We look back at the developments over the last two weeks to bring you some of the headlines you might have missed.
The top lines: Ukraine’s bill to legalise medicinal cannabis has cleared another legislative hurdle, while Israeli health officials take steps to ensure patients can continue to access the medication.
Meanwhile, in the UK the Food Standards Agency (FSA) has published surprising new guidelines for the recommended daily dose of CBD and Ireland’s Citizens’ Assembly is preparing to present its recommendations for drug policy reform.
Catch up on the headlines below.
Ukraine: bid to legalise medical cannabis clears another hurdle
A bill to legalise medical cannabis in Ukraine has advanced to the next stage of the legislative process this week.
Following its initial reading, in July Ukrainian politicians voted to adopt the bill which will see the legalisation of cannabis for medicinal use.
On Tuesday 10 October, the proposed legislation was finalised and approved by the National Health, Medical Care and Health Insurance Committee, meaning it will now proceed to a second reading in the Verkhovna Rada [parliament].
According to a press statement from the Ministry of Health, more than 800 amendments were made before the committee agreed to advance the bill to the next – and final – stages.
Israel: health officials extend medical cannabis licences amid Gaza conflict
Following the events in Gaza over the last week, the Israeli Ministry of Health has confirmed an extension to patients’ medical cannabis prescription licences amid fears over supplies of medication.
On Saturday 7 October the Palestinian militant group Hamas, launched a large-scale offensive against Israel from the Gaza Strip.
Following the news, local media outlet, Israeli Cannabis Magazine, reported that many cannabis patients were concerned about running out of medication.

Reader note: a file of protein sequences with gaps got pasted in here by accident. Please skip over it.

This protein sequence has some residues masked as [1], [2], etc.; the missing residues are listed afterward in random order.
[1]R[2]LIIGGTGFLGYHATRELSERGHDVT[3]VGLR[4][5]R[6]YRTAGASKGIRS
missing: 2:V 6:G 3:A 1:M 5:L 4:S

Any patient whose licence has expired or is due to expire within the next month, and who has not had time to apply for a renewal, will be granted a three month extension.
UK: FSA drops recommended daily dose of CBD to 10mg
The UK’s Food Standards Agency (FSA) published a shock update to its consumer guidance on the recommended daily dosage of CBD.
According to new ‘scientific evidence’, understood to have been gained from toxicological studies submitted by the industry itself, the FSA has dropped its recommended daily intake from 70mg to just 10mg.
Many single dose products such as CBD beverages, capsules and gummies will now contain levels of CBD over the new limit.
Industry stakeholders have already raised concerns about the lack of clarity from the FSA, which has stated it plans to ‘work closely with the industry to minimise the risk to consumers’.
Ireland: Citizens’ Assembly on Drugs Use to outline recommendations for reform
Members of Ireland’s Citizens’ Assembly on Drugs will outline their recommendations for the country’s drug policy over the coming weeks, with calls for decriminalisation expected to be a key feature.
Following six months of deliberations, the Citizens’ Assembly on Drugs Use has concluded its consideration of the issues, having heard from a wide range of experts across all aspects of drug use.
The final panel sessions took place on Sunday 1 October, with the 99 members expected to reconvene later this month to agree on their recommendations. A final report will then be submitted to the Oireachtas by the end of the year.
Germany: cannabis legalisation marches on despite obstacles
On Friday 29 September, opponents of Germany’s Cannabis Act (CanG) failed to prevent the bill from progressing in the German Federal Council (Bundesrat).
Two key ‘possible showstoppers’ failed to gain enough support in the Bundesrat, the German upper house that represents the country’s 16 states at a federal level, meaning the house ‘ultimately cannot prevent the legalisation of cannabis’.
More than 80 recommendations were made by the states, however, with concerns raised about the considerable financial and practical resources necessary for each state to effectively enforce the proposals.
While the bill is no longer under threat of being entirely thwarted by the Bundesrat, the progress of Pillar 1 is widely anticipated to face further delays.
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